“There is a crack in everything,” Louise Penny likes to quote in her bestselling mystery novels. “That’s how the light gets in.” That interplay of dark and light – and how one can’t exist without the other – is the theme for her books, and her life.
Penny is one of Canada’s most successful novelists in any genre, the winner of countless awards and, since 2013, a Member of the Order of Canada. Vibrant, funny, fit and famously kind, she is the epitome of living a life unlimited.
But life hasn’t always been this bright.
Penny has battled alcoholism, loneliness and self-doubt. In 1996, she walked away from a successful 18-year career as a CBC radio broadcaster that was making her miserable. She met and married the love of her life, Michael Whitehead, head of hematology at Montreal Children’s Hospital, only to lose him, slowly and heartbreakingly, to dementia in 2016.
She was 47 when she published her first book, Still Life, featuring the amiable Chief Inspector Armand Gamache of the Sûreté du Québec. Now 60, Penny is about to launch her 14th novel, Kingdom of the Blind, which involves a mysterious will and a deadly batch of missing drugs. But first, she took time out to speak to YouAreUNLTD.
On the challenges of writing a series:
“You don’t want to inadvertently write the same book over and over again, or even have the same tone over and over again. But it still has to be relatable enough so you know you’re in safe hands.”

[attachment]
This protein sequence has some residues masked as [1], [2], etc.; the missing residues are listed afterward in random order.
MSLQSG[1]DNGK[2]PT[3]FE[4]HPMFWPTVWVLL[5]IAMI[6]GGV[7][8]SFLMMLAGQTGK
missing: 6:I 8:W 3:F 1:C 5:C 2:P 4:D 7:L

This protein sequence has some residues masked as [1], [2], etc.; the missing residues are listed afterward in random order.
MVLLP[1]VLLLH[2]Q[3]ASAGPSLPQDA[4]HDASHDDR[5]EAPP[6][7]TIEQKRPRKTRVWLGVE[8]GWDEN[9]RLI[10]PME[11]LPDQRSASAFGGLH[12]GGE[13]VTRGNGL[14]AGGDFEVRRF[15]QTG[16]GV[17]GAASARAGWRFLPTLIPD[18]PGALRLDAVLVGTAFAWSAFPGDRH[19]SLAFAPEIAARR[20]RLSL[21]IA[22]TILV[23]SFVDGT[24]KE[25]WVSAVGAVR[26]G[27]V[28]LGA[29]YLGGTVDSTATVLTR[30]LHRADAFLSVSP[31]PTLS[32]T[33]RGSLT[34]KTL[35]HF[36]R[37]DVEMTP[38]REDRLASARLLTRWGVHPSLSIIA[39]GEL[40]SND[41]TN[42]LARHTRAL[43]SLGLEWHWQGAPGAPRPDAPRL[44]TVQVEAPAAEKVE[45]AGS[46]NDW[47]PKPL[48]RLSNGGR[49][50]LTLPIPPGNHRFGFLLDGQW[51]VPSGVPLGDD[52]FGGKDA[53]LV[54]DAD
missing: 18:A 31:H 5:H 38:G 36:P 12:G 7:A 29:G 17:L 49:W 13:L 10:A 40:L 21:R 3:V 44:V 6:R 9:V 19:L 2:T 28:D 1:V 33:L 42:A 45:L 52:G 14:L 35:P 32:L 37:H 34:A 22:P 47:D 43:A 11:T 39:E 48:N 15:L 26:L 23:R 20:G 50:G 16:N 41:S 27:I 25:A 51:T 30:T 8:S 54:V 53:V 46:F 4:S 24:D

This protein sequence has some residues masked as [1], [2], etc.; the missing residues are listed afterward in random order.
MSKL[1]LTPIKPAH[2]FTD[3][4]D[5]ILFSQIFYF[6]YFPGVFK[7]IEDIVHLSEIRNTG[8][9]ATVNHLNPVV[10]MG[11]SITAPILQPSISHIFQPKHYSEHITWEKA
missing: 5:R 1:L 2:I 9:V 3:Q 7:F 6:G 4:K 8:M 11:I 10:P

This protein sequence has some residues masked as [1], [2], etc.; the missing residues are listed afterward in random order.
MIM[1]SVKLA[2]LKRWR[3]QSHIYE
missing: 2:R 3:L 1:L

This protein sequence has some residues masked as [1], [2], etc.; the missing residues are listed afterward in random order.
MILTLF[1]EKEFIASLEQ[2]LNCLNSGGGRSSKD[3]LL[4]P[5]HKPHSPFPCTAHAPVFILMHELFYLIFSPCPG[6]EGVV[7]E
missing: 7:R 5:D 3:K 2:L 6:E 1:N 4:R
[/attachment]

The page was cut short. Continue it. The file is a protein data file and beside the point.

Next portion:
On reality merging with fiction:
“You’d have to be a fool not to be aware [of the real-life opioid crisis that echoes the plot of the new book], but it wasn’t as much of an issue when I started this thread. This is a great equalizer, this opioid epidemic. It is a plague.”
On caring for her husband after the dementia diagnosis:
“It was so scary. I could see one day to the next how it would change, and of course I knew where it would end. What finally happened, it was one of those a-ha moments. I finally realized that Michael couldn’t change so I would have to. It was very calming, and it allowed space for us to just enjoy each other.”
On what really matters:
“There was a clarity that came into our lives. Fewer things mattered, and the things that mattered became more important. Life became very small and very precious.”
On dementia’s unexpected gift:
“I got to lose him little bits at a time. He didn’t disappear at once. We had the most positive experience within the realm of it being awful.”
On asking for help – before it became a crisis:
“When he was in a wheelchair and couldn’t speak, there was a sense that Michael was still one of us. So if he fell, I could call and say, ‘Michael’s on the floor, can you help?’”
On meditating with friends during Michael’s illness:
“That was huge. Like they say, there are no atheists in foxholes. Same with meditation and yoga. But it’s best not to start it when you’re in a crisis.”
On aging well:
“I exercise every day using an app called Zova. I only go to the gym to pay the membership and leave. I don’t even pretend any more. I’ve decided that cellulite is beautiful. I might as well.”
On managing expectations:
“When you’ve been through hell and you’ve loved so completely, your expectations change. I want to be fit and I want to walk as well as I can for as long as I can. I’m not expecting more than that.”